The problem addressed by this invention and commonly encountered in the calibration process, is that when a test output is generated for a color characterization/calibration process, the input signals are known, as well as how those input signals were converted and printed out on a piece of paper, precisely because the system controls the printout based upon the input signals. However, the measurement process is not known. The system cannot control how a user actually measures the system output, i.e., the orientation of the output document and which measurement algorithm was employed for the measurement process.
When an “incorrect” order of measurement is performed so that the calibrating function cannot be computed, prior art systems handled the problem by introducing integrity checks which detected the incorrect measurement order, and then required the operator to re-measure the output document, which, as noted above, would require additional work and time from the operator. The incorrect order of measurements typically resulted from the operator somehow “flipping” the output document to a mis-oriented position, or also when the application of the control algorithm utilized an incorrect order of measurement of the output patch elements.
The subject invention particularly obviates the re-measurement process even after an incorrect measurement order is performed, by taking advantage of the fact that all the appropriate data for computing the calibrating function is available. The incorrect order of measurement can be re-ordered into a correct order of measurement. The possible discrepancies between the orders of measurements can be expected by the characterization software, and the actual measurement order determined by different possible orientations of the target on the measurement stage and different possible control files defining the measurement order so that the determined order of measurements is correct. By considering the possible mis-orientations of the target and determining, either automatically, or visually, which one corresponds to the target, the invention allows the data to be reordered instead of requiring time-consuming and arduous re-measurements. Additionally, the chances of mis-orientation are reduced by providing methods for guiding the user in orienting the target at measurement time.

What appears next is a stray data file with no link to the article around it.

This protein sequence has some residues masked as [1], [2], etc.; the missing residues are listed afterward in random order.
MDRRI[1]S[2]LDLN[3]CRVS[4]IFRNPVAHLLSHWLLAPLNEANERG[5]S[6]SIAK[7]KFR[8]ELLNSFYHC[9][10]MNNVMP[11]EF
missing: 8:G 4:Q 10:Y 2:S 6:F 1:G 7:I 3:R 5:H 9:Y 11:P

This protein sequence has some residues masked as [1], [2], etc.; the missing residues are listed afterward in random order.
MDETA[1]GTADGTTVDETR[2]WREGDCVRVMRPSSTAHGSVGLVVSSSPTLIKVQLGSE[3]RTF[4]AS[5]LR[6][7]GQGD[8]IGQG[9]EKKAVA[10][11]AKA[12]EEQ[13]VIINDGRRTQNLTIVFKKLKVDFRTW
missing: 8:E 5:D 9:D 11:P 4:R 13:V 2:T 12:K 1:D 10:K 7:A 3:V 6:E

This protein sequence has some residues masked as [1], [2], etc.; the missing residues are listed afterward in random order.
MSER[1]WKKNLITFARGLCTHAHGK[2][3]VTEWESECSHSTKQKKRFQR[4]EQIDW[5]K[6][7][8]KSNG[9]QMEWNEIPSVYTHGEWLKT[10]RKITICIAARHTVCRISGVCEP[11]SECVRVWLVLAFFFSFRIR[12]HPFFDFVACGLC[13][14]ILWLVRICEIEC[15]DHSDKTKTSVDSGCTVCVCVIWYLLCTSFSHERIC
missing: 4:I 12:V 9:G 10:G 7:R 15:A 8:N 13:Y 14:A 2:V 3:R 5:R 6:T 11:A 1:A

One aspect of the present invention is a method for calibrating a document processing system (DPS) comprising the steps of providing a target comprised of a plurality of target elements to the DPS. An output is generated from the DPS from the target. The output includes a plurality of output elements corresponding to the target elements. The DPS output is measured relative to the target for computing a calibrating function for the DPS. When the measuring indicates a mismatch between the target elements and the output elements, the output elements are reordered for matching the measured output elements to the target elements whereby the computing of the calibrating function can be done without having to re-measure the output elements.
Another aspect of the present invention is that the computing of the calibrating function includes an expectation of a predetermined value for the measuring of the target. The mismatch is indicated when the computing of the calibrating function exceeds a threshold error from the predetermined value. Such mismatch can occur relative to a sequential order of measuring target elements defined by the measuring step, or relative to position “flipping” of the DPS output from the provided target.
Another aspect of the present invention comprises determining a minimum error value in the computing of the calibrating function, and interpreting the minimum error value as indicative of a correct reordering of the measured output element data. The minimum error of value can be computed from a set of likely orderings of the output elements relative to the target elements.